Application delivery controller

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An application delivery controller (ADC) is a computer network device in a datacenter, often part of an application delivery network (ADN), that helps perform common tasks, such as those done by web accelerators to remove load from the web servers themselves. Many also provide load balancing. ADCs are often placed in the DMZ, between the outer firewall or router and a web farm.


[citation needed] A common misconception is that an Application Delivery Controller (ADC) is an advanced load-balancer. This is not an adequate description. An ADC is a network device that helps applications to direct user traffic in order to remove the excess load from two or more servers. In fact, an ADC includes many OSI layer 3-7 services which happen to include load-balancing. Other features commonly found in most ADCs include IP Traffic Optimization, Traffic Chaining/Steering, SSL offload, Web Application Firewall, CGNAT, DNS System, and proxy/reverse proxy to name a few. They also tend to offer more advanced features such as content redirection as well as server health monitoring. In the context of Telco Infrastructure, ADC could provide services for Gi-LAN area.[citation needed]


First generation ADCs, starting around 2004, offered simple application acceleration and load balancing. In 2006, ADCs began to mature when they began featuring advanced applications services such as compression, caching, connection multiplexing, traffic shaping, application layer security, SSL offload and content switching combined with services like server load balancing in an integrated services framework that optimized and secured business critical application flows.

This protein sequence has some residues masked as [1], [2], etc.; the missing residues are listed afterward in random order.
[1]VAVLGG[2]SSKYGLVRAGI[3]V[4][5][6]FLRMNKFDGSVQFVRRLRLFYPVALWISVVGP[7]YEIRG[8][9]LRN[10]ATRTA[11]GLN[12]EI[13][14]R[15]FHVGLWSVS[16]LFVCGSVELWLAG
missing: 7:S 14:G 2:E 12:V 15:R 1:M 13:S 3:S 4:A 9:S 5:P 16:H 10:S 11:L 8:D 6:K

Application acceleration products were available from many companies by 2007.[1] Cisco Systems offered application delivery controllers, until leaving the market in 2012. Market leaders like F5 Networks, Radware and Citrix had been gaining market share from Cisco in previous years.[2]

The ADC market segment became fragmented into two general areas: 1) general network optimization and 2) application/framework specific optimization. Both types of devices improve performance, but the latter is usually more aware of optimization strategies that work best with a particular application framework, focusing on ASP.NET or AJAX applications, for example.[3]


  1. ^ Ann Bednarz (July 3, 2007). "Gear makers bundle network optimization features". Network World. Retrieved May 26, 2013.
  2. ^ Jeffrey Burt (September 20, 2012). "Cisco Ending ADC Business, Ceding Market to F5, Citrix, Riverbed –". Retrieved June 27, 2013.
  3. ^ Sean Michael Kerner (May 1, 2008). "Applications And Networks Need to Unite". Archived from the original on May 5, 2008. Retrieved May 26, 2013.